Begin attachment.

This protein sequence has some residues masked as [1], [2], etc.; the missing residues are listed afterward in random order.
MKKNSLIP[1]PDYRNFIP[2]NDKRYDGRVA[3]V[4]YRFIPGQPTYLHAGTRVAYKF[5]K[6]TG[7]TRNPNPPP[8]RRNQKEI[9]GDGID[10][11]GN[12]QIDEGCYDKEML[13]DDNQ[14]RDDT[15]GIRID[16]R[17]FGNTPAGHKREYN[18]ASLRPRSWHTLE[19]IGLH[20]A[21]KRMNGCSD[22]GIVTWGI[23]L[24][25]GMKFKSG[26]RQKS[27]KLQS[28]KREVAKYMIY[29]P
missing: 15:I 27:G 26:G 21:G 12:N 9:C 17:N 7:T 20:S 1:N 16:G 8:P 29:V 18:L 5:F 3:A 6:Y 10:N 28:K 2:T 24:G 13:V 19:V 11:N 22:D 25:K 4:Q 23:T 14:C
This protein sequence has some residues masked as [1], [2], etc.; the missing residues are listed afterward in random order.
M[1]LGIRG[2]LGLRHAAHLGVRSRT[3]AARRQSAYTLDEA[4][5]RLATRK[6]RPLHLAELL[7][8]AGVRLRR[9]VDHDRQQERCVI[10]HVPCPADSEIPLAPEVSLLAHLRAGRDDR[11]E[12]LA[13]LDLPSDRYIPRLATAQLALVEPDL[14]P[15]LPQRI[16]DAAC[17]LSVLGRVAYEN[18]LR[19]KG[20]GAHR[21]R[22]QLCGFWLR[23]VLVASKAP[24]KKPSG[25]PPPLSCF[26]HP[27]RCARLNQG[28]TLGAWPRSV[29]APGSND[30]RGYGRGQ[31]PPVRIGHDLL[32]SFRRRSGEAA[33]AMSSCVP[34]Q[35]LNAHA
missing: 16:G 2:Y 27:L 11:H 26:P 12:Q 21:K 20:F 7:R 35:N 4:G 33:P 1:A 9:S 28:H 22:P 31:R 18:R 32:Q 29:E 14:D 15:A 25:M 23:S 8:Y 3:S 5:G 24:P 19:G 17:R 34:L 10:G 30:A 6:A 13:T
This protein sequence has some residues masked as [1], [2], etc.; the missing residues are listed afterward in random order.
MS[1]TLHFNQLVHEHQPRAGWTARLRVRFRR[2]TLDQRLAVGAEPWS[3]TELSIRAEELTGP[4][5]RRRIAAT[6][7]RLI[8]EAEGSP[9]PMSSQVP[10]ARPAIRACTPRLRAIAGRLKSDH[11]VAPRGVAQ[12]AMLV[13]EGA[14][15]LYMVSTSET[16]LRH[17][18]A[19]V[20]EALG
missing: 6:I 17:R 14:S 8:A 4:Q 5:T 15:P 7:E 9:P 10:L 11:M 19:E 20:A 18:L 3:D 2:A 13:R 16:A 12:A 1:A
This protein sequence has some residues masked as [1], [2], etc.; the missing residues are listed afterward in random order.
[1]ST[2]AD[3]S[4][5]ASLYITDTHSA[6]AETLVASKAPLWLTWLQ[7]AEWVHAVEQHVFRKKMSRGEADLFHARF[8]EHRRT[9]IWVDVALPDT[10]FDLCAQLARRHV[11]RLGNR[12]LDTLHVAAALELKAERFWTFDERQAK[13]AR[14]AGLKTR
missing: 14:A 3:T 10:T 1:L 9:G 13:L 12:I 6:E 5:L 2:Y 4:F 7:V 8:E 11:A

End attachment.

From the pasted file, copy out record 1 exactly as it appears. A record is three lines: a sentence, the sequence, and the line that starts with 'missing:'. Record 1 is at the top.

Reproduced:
This protein sequence has some residues masked as [1], [2], etc.; the missing residues are listed afterward in random order.
MKKNSLIP[1]PDYRNFIP[2]NDKRYDGRVA[3]V[4]YRFIPGQPTYLHAGTRVAYKF[5]K[6]TG[7]TRNPNPPP[8]RRNQKEI[9]GDGID[10][11]GN[12]QIDEGCYDKEML[13]DDNQ[14]RDDT[15]GIRID[16]R[17]FGNTPAGHKREYN[18]ASLRPRSWHTLE[19]IGLH[20]A[21]KRMNGCSD[22]GIVTWGI[23]L[24][25]GMKFKSG[26]RQKS[27]KLQS[28]KREVAKYMIY[29]P
missing: 15:I 27:G 26:G 21:G 12:N 9:C 17:N 7:T 20:S 1:N 16:G 8:P 29:V 18:L 5:F 3:A 6:Y 10:N 28:K 2:T 24:G 13:V 19:V 11:N 22:D 25:K 4:Q 23:T 14:C